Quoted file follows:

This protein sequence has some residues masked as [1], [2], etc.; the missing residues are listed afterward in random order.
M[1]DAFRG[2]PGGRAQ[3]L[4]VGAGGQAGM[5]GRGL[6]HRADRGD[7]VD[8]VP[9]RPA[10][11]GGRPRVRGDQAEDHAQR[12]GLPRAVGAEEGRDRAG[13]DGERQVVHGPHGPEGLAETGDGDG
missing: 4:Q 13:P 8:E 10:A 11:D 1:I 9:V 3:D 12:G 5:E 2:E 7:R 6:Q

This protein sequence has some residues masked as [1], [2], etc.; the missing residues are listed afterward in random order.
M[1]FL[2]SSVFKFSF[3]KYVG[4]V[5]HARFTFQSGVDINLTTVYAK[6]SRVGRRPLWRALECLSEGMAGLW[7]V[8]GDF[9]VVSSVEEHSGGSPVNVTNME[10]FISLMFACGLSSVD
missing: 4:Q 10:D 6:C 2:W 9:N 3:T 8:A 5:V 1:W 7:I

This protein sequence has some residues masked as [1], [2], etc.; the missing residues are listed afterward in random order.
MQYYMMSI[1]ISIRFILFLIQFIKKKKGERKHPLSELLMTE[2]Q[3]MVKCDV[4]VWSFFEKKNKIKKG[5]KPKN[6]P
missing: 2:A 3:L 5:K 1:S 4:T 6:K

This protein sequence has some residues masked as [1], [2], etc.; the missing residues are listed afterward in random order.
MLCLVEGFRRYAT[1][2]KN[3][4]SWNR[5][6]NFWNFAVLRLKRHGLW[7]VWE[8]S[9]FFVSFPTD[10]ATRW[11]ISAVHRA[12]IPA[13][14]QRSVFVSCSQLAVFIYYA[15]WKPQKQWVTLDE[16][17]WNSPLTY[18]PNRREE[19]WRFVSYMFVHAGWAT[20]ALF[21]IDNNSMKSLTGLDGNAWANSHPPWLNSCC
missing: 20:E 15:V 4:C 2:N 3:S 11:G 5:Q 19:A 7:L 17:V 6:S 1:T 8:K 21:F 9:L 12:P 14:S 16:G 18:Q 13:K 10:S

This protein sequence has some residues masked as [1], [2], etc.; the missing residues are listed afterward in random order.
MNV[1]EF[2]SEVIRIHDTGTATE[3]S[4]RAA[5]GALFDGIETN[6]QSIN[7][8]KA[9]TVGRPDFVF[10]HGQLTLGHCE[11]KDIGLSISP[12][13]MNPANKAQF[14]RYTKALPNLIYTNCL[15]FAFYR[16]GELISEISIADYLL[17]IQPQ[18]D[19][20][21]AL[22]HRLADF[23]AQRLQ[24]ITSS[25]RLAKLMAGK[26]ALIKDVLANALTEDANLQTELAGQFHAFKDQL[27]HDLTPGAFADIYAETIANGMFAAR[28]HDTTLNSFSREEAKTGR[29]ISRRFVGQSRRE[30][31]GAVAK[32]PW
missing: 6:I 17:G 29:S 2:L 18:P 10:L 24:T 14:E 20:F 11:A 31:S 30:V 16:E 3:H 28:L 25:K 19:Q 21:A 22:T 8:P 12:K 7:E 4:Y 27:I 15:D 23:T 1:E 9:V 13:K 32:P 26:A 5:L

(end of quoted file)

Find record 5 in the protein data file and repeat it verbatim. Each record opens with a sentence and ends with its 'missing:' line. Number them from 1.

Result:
This protein sequence has some residues masked as [1], [2], etc.; the missing residues are listed afterward in random order.
MNV[1]EF[2]SEVIRIHDTGTATE[3]S[4]RAA[5]GALFDGIETN[6]QSIN[7][8]KA[9]TVGRPDFVF[10]HGQLTLGHCE[11]KDIGLSISP[12][13]MNPANKAQF[14]RYTKALPNLIYTNCL[15]FAFYR[16]GELISEISIADYLL[17]IQPQ[18]D[19][20][21]AL[22]HRLADF[23]AQRLQ[24]ITSS[25]RLAKLMAGK[26]ALIKDVLANALTEDANLQTELAGQFHAFKDQL[27]HDLTPGAFADIYAETIANGMFAAR[28]HDTTLNSFSREEAKTGR[29]ISRRFVGQSRRE[30][31]GAVAK[32]PW
missing: 6:I 17:G 29:S 2:L 18:P 10:L 24:T 14:E 20:F 11:A 31:S 30:V 16:E 3:H 28:L 25:K 19:Q 21:A 22:T 8:P 12:K 7:E 4:Y 27:I 15:D 23:T 1:E 9:V 13:K 32:P 26:A 5:L